Let's say France heavily subsidizes her grape producers. She uses tax money so they can afford to sell all the way down at half price. If you let her export to England, it will wipe out all English grape production.
Step 1: tariffs to put French grapes at exactly English prices at the English docks, effectively anti-subsidizing them. Throw all this money into the treasury. "Thanks for giving us your tax money, France. We appreciate it!"
Step 2: release the tariffs entirely. When your own domestic vineyards threaten to go out of business, use the tariff money to buy them out so they personally suffer ~0 losses. Functionally, forcing France to buy all your vineyards out with her own tax money. "You can put them out of business if you like, but only if you pay for it."
Step 3: France is paying for England to eat grapes. Thanks France! What a nice country. So generous. The more French grapes they sell in England, the more French tax dollars effectively end up in England.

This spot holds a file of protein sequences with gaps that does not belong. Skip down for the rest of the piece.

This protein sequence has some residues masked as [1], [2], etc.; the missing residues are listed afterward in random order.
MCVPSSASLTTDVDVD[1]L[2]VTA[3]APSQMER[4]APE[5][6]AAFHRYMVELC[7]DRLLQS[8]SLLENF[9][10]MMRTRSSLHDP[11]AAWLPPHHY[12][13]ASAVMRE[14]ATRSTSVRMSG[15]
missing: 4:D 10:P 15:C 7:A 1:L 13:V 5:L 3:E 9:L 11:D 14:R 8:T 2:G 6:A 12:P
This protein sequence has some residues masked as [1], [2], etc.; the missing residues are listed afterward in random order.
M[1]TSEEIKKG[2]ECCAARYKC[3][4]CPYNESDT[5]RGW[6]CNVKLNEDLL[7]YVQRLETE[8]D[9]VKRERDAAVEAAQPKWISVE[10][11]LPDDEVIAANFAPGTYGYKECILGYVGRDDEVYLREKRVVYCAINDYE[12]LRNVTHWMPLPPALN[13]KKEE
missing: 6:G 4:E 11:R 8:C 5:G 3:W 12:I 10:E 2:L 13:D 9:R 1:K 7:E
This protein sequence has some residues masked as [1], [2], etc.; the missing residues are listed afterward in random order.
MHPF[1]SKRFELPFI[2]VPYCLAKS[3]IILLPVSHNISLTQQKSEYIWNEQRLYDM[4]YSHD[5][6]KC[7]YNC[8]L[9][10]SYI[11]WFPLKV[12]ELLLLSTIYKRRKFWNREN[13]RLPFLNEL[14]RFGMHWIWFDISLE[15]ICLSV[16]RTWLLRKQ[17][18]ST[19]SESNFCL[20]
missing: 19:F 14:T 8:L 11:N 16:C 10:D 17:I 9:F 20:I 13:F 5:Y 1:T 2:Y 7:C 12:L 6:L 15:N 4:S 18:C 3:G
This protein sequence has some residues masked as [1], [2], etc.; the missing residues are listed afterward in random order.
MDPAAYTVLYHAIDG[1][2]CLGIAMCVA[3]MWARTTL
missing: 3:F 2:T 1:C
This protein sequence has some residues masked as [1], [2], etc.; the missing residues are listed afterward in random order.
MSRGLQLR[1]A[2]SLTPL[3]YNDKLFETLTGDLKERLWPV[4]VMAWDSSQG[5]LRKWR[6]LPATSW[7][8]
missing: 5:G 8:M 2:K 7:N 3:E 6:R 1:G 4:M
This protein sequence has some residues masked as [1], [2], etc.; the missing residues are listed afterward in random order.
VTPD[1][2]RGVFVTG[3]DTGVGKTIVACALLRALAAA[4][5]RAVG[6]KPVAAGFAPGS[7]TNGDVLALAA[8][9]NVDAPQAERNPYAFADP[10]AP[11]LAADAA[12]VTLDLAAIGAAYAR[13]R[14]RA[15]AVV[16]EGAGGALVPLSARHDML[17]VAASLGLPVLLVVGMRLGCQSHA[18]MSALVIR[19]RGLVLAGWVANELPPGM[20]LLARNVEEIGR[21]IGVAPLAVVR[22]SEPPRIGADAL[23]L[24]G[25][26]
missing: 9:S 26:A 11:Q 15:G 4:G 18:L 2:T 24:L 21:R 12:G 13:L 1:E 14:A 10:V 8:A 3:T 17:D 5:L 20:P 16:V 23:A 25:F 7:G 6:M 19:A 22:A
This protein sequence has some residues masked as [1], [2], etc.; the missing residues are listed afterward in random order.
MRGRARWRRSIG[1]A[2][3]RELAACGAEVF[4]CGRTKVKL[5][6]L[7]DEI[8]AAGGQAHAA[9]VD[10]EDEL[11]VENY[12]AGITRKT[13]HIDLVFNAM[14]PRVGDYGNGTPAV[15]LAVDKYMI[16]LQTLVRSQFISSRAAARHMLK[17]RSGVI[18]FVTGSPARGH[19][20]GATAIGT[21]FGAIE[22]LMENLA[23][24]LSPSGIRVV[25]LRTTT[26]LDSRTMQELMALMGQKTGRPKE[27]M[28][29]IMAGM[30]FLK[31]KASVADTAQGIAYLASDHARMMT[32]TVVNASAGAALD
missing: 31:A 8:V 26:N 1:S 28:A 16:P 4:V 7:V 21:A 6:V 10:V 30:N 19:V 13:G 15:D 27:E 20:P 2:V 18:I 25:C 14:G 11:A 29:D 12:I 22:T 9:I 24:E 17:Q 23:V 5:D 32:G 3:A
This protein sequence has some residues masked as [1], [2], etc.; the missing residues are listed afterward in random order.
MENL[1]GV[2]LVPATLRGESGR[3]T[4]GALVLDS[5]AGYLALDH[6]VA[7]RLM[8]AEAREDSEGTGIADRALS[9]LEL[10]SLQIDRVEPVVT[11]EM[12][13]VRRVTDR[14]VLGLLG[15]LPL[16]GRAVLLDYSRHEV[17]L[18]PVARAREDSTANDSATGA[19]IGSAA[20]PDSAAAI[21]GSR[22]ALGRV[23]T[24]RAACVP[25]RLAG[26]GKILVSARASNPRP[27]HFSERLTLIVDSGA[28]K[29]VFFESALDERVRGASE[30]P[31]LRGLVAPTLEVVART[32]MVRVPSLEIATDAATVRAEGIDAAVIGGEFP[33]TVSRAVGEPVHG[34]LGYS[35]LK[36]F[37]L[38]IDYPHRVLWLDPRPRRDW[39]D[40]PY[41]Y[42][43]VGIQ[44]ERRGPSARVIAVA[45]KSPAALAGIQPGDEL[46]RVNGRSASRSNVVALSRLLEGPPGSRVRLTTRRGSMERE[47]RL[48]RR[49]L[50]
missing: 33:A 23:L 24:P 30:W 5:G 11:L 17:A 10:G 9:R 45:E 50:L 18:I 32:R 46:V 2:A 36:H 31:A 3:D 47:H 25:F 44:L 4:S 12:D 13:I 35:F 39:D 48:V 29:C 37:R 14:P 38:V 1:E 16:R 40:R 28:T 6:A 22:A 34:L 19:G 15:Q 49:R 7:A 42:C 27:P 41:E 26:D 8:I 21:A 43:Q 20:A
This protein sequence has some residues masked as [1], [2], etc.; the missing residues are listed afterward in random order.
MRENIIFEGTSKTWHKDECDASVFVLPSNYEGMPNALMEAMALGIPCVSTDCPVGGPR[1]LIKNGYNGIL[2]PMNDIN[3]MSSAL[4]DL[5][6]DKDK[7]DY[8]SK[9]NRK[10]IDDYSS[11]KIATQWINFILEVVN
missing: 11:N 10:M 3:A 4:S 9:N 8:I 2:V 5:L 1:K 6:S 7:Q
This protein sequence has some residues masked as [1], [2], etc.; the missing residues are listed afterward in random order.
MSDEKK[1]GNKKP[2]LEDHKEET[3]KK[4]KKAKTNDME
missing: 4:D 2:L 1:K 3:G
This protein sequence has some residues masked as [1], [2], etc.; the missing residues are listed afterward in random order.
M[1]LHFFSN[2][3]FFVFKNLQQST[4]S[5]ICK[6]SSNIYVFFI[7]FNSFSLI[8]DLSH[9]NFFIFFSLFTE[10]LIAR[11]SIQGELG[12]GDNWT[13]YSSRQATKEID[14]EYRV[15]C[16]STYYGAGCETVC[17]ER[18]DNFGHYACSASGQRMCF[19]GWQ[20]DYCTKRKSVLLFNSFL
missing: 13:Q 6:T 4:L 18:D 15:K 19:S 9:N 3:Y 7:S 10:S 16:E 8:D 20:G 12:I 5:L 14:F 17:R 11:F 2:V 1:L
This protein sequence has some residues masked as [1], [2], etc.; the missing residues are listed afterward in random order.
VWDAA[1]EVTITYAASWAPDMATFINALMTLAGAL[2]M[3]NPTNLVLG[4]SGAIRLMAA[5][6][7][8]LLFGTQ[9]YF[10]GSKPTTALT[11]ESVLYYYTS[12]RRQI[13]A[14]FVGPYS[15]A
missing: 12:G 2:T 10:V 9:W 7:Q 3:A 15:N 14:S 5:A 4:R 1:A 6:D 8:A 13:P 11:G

Maybe you keep a small tariff so as to pay for the mothballed vineyards? Grapes aren't a terribly critical good, so maybe the government just re-sells the land and lets the chips fall where they may; the land was paid for by France, so anything you can get for it is pure profit. With something more important, like meat or steel, you would want to preserve them against the inevitable time when the "protectionist" economy falls to its own inept policies. Mothballing isn't free, so a small tariff could be used to cover that - again, making France pay for it. "Steel supply shock, huh? Oh yeah we have those strategic steel mill reserves."